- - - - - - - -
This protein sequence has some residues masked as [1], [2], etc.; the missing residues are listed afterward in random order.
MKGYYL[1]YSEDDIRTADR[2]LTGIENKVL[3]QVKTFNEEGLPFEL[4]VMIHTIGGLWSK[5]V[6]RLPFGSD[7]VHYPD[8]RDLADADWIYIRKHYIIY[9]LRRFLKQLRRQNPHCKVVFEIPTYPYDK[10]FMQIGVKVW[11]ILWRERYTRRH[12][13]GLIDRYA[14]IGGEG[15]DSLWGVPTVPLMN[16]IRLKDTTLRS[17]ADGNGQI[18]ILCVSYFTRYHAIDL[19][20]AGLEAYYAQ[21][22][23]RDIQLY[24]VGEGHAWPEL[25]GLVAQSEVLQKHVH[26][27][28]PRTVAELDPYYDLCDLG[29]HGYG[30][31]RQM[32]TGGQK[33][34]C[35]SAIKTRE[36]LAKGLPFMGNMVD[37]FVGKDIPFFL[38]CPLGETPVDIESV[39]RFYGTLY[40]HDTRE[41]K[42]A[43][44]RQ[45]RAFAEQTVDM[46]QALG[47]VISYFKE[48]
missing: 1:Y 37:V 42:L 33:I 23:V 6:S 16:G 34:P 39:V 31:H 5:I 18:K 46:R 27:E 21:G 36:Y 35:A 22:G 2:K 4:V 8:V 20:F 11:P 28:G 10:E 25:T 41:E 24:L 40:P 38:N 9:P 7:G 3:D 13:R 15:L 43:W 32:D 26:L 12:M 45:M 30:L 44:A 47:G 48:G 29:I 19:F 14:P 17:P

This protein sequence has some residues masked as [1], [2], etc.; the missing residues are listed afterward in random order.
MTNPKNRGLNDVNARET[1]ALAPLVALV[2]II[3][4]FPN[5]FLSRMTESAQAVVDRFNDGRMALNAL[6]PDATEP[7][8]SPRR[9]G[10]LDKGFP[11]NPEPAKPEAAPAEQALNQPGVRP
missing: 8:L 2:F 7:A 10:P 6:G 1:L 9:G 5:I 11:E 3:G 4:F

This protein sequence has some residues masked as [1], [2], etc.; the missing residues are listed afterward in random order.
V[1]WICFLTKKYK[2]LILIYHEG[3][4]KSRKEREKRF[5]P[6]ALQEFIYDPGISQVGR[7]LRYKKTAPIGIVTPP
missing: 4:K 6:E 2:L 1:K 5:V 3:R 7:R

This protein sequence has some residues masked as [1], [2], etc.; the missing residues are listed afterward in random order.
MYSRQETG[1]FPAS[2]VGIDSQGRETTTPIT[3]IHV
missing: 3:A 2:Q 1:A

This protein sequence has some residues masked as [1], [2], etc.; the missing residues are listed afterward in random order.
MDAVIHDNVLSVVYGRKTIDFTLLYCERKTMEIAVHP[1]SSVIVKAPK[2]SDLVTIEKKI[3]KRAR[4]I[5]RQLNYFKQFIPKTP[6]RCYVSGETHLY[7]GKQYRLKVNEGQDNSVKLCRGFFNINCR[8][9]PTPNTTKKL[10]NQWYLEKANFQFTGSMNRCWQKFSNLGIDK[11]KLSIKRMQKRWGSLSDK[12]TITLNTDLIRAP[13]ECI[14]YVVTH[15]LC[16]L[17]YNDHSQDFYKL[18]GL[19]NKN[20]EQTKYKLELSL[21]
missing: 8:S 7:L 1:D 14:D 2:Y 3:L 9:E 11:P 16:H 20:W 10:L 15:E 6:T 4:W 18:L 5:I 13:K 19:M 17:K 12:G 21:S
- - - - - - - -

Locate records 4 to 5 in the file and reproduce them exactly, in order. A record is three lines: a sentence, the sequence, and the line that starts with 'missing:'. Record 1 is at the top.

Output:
This protein sequence has some residues masked as [1], [2], etc.; the missing residues are listed afterward in random order.
MYSRQETG[1]FPAS[2]VGIDSQGRETTTPIT[3]IHV
missing: 3:A 2:Q 1:A

This protein sequence has some residues masked as [1], [2], etc.; the missing residues are listed afterward in random order.
MDAVIHDNVLSVVYGRKTIDFTLLYCERKTMEIAVHP[1]SSVIVKAPK[2]SDLVTIEKKI[3]KRAR[4]I[5]RQLNYFKQFIPKTP[6]RCYVSGETHLY[7]GKQYRLKVNEGQDNSVKLCRGFFNINCR[8][9]PTPNTTKKL[10]NQWYLEKANFQFTGSMNRCWQKFSNLGIDK[11]KLSIKRMQKRWGSLSDK[12]TITLNTDLIRAP[13]ECI[14]YVVTH[15]LC[16]L[17]YNDHSQDFYKL[18]GL[19]NKN[20]EQTKYKLELSL[21]
missing: 8:S 7:L 1:D 14:D 2:Y 3:L 9:E 11:P 16:H 20:W 10:L 15:E 6:T 4:W 18:L 5:I 13:K 19:M 17:K 12:G 21:S